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Nitrogen addition alters mineralization dynamics of 13C-depleted leaf and twig litter and reduces leaching of older DOC from mineral soil


Correspondence: Frank Hagedorn, tel. +41 44 739 23 91, fax +41 44 739 22 15, e-mail:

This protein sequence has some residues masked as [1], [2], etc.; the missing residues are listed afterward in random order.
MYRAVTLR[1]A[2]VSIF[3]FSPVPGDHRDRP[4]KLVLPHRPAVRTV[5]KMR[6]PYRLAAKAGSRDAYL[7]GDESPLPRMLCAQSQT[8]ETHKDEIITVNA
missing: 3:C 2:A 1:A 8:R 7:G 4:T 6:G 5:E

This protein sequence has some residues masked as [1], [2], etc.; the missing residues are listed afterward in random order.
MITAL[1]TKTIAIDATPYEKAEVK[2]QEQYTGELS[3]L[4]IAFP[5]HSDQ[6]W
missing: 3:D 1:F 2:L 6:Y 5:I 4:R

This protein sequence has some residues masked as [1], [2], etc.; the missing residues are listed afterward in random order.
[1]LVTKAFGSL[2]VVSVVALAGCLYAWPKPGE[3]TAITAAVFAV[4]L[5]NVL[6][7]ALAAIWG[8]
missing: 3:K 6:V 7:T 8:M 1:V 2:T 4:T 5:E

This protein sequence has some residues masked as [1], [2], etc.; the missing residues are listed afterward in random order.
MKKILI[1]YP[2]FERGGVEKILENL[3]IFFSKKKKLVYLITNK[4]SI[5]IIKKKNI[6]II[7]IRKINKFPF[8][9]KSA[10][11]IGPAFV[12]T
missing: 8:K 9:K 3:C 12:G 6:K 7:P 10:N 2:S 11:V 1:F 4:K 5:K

Recent reviews indicate that N deposition increases soil organic matter (SOM) storage in forests but the undelying processes are poorly understood. Our aim was to quantify the impacts of increased N inputs on soil C fluxes such as C mineralization and leaching of dissolved organic carbon (DOC) from different litter materials and native SOM. We added 5.5 g N m−2 yr−1 as NH4NO3 over 1 year to two beech forest stands on calcareous soils in the Swiss Jura. We replaced the native litter layer with 13C-depleted twigs and leaves (δ13C: −38.4 and −40.8‰) in late fall and measured N effects on litter- and SOM-derived C fluxes. Nitrogen addition did not significantly affect annual C losses through mineralization, but altered the temporal dynamics in litter mineralization: increased N inputs stimulated initial mineralization during winter (leaves: +25%; twigs: +22%), but suppressed rates in the subsequent summer. The switch from a positive to a negative response occurred earlier and more strongly for leaves than for twigs (−21% vs. 0%). Nitrogen addition did not influence microbial respiration from the nonlabeled calcareous mineral soil below the litter which contrasts with recent meta-analysis primarily based on acidic soils. Leaching of DOC from the litter layer was not affected by NH4NO3 additions, but DOC fluxes from the mineral soils at 5 and 10 cm depth were significantly reduced by 17%. The 13C tracking indicated that litter-derived C contributed less than 15% of the DOC flux from the mineral soil, with N additions not affecting this fraction. Hence, the suppressed DOC fluxes from the mineral soil at higher N inputs can be attributed to reduced mobilization of nonlitter derived ‘older’ DOC. We relate this decline to an altered solute chemistry by NH4NO3 additions, an increased ionic strength and acidification resulting from nitrification, rather than to a change in microbial decomposition.